Basically, state waters will be used for fishing and recreation, and offshore wind energy will be prioritized in federal waters farther from the Maine coast.

There will be a moratorium, which will last until March 1, 2031, on projects close to the coast, and the state is working with New England Aqua Ventus on a floating offshore wind technology demonstration project, the first in the US, in federal waters.

Further, there will also be a group created called the Offshore Wind Research Consortium that will include members of fishing groups. 

At the end of April, Mills said:

We will focus these efforts in federal waters farther off our coast, as we responsibly pursue a small research array that can help us establish the best way for Maine to embrace the vast economic and environmental benefits of offshore wind.

Fundamentally, I do not believe offshore wind and Maine’s fishing industry are mutually exclusive. I believe they not only can coexist, but, together, can help us build a stronger economy with more good-paying jobs and a brighter, more sustainable future for Maine people.

Read more: Maine becomes the first US state to divest from fossil fuels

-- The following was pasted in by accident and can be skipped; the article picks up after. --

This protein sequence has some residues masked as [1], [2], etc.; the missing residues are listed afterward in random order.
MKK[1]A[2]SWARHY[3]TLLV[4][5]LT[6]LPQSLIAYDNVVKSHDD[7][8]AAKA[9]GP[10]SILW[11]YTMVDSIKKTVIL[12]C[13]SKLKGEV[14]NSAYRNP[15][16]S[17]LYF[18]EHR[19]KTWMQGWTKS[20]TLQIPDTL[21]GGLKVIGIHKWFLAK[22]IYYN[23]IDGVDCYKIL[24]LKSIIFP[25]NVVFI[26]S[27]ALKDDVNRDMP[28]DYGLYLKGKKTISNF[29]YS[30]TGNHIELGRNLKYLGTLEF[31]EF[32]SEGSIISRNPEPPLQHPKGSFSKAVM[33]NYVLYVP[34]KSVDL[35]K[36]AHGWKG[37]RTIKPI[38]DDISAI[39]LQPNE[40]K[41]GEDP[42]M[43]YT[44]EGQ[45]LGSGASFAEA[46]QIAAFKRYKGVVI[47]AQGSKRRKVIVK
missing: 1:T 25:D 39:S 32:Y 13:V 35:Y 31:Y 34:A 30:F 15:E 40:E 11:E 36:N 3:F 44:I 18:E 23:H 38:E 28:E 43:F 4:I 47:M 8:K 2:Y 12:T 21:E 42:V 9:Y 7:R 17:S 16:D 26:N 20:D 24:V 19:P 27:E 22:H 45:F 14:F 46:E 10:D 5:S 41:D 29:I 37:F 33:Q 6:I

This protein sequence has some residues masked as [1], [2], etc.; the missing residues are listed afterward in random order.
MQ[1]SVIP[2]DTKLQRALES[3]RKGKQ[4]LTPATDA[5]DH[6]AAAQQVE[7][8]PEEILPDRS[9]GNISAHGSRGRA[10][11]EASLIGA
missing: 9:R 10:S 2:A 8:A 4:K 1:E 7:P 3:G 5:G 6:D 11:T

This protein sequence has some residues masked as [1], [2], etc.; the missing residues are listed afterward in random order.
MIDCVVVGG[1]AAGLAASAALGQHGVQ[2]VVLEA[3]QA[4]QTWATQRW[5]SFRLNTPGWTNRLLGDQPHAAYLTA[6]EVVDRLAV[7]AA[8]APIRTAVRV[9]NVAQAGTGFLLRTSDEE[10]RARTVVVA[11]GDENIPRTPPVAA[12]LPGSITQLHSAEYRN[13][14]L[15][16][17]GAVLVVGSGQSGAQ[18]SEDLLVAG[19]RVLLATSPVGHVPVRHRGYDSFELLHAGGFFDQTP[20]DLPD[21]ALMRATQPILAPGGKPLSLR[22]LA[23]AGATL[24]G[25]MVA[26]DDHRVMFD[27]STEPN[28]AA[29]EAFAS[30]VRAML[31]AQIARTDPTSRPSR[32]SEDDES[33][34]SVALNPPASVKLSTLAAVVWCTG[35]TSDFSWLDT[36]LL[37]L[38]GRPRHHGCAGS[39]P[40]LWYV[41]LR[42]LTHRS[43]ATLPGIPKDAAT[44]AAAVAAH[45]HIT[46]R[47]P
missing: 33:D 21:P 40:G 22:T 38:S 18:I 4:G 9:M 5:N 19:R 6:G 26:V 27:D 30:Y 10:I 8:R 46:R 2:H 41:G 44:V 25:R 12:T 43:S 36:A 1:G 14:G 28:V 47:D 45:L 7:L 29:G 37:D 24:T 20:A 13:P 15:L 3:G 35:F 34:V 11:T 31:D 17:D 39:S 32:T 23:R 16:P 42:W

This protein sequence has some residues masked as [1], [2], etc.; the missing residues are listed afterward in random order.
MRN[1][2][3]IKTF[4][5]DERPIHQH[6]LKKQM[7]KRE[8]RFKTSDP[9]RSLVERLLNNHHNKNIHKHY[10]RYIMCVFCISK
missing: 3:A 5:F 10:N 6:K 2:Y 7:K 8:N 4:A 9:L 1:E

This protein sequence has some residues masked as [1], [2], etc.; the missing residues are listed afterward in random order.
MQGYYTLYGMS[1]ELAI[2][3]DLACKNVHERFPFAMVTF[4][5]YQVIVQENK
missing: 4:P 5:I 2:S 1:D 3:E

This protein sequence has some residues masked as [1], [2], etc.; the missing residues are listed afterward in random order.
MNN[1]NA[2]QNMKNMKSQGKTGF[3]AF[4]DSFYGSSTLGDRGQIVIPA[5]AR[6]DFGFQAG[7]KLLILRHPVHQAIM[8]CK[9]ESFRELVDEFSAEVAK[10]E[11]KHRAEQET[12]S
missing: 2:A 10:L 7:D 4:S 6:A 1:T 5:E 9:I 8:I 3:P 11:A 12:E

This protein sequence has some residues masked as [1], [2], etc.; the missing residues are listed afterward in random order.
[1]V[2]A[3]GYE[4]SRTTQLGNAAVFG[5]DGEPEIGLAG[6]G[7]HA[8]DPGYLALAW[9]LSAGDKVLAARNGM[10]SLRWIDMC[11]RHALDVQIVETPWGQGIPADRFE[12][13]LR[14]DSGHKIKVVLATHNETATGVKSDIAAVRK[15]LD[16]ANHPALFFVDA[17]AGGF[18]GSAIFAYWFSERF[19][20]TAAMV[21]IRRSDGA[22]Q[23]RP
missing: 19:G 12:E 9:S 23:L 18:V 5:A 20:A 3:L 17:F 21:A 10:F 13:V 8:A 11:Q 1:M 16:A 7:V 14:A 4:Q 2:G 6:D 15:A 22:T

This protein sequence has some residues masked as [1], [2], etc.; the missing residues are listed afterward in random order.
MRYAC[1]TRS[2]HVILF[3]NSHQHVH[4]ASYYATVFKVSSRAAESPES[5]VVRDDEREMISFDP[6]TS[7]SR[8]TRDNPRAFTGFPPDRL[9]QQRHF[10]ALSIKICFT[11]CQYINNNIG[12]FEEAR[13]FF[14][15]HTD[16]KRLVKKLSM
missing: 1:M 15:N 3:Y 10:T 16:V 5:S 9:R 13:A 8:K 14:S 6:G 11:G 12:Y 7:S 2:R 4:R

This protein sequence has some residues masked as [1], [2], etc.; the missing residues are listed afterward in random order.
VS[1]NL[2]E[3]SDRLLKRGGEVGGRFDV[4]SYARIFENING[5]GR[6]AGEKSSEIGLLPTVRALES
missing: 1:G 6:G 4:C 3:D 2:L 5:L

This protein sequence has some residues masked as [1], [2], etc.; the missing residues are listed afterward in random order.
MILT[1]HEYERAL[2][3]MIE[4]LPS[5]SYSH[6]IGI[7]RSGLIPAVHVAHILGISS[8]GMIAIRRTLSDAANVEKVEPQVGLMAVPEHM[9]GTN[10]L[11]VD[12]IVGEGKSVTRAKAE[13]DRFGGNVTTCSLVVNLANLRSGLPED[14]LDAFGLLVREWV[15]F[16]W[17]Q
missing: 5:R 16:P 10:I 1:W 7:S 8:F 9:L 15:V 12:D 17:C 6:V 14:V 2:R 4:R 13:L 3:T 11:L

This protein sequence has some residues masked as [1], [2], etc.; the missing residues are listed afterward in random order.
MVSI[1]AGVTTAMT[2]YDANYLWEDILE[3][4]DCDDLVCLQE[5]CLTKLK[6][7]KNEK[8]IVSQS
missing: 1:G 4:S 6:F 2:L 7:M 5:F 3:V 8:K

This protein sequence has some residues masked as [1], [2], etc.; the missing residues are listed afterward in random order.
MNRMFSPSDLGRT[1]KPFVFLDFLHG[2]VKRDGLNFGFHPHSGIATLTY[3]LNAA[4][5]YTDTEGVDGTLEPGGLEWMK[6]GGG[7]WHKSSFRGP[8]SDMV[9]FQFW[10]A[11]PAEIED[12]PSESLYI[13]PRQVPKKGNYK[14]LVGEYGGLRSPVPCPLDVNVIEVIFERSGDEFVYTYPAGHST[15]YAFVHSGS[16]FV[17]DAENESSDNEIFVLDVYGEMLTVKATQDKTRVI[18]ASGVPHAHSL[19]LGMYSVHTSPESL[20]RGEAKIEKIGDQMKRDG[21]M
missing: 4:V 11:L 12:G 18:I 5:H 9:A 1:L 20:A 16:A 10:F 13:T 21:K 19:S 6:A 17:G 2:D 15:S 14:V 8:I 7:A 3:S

ION Energy raises $3.6M

ION Energy, a startup that develops software to improve the life and performance of Li-ion batteries that power EVs and energy storage, has raised $3.6 million in Pre-Series A funding.

Amazon’s Climate Pledge Fund, Silicon Valley-based Climate Capital, early-stage investor YourNest Venture Capital, Riso Capital, Venture Catalysts, and other angel investors all contributed to the round.

Founded in 2016, ION Energy is the first India-based startup supported by Amazon’s Climate Pledge Fund. ION also has operations in France and the US.

ION’s flagship offering is a smart battery management system (BMS) that leverages proprietary algorithms to improve battery life and performance. The BMS is typically sold as a product or a technology license to original equipment manufacturers that are developing Li-ion batteries or EVs. ION works with more than 75 customers in the mobility and energy industries across 15 countries, including the US.

The funding will enable ION to serve the customers that are in its $15 million-plus order pipeline and grow its business.

Kara Hurst, vice president and head of Worldwide Sustainability at Amazon, said:

As we continue to identify visionary companies whose products and solutions will facilitate the transition to a low-carbon economy, we’re proud to invest in ION Energy, our first investment in India through the $2 billion Climate Pledge Fund.

Photo: “Cook’s” by Me in ME is licensed under CC BY 2.0

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Avatar for Michelle Lewis Michelle Lewis

Michelle Lewis is a writer and editor on Electrek and an editor on DroneDJ, 9to5Mac, and 9to5Google. She lives in White River Junction, Vermont. She has previously worked for Fast Company, the Guardian, News Deeply, Time, and others. Message Michelle on Twitter or at Check out her personal blog.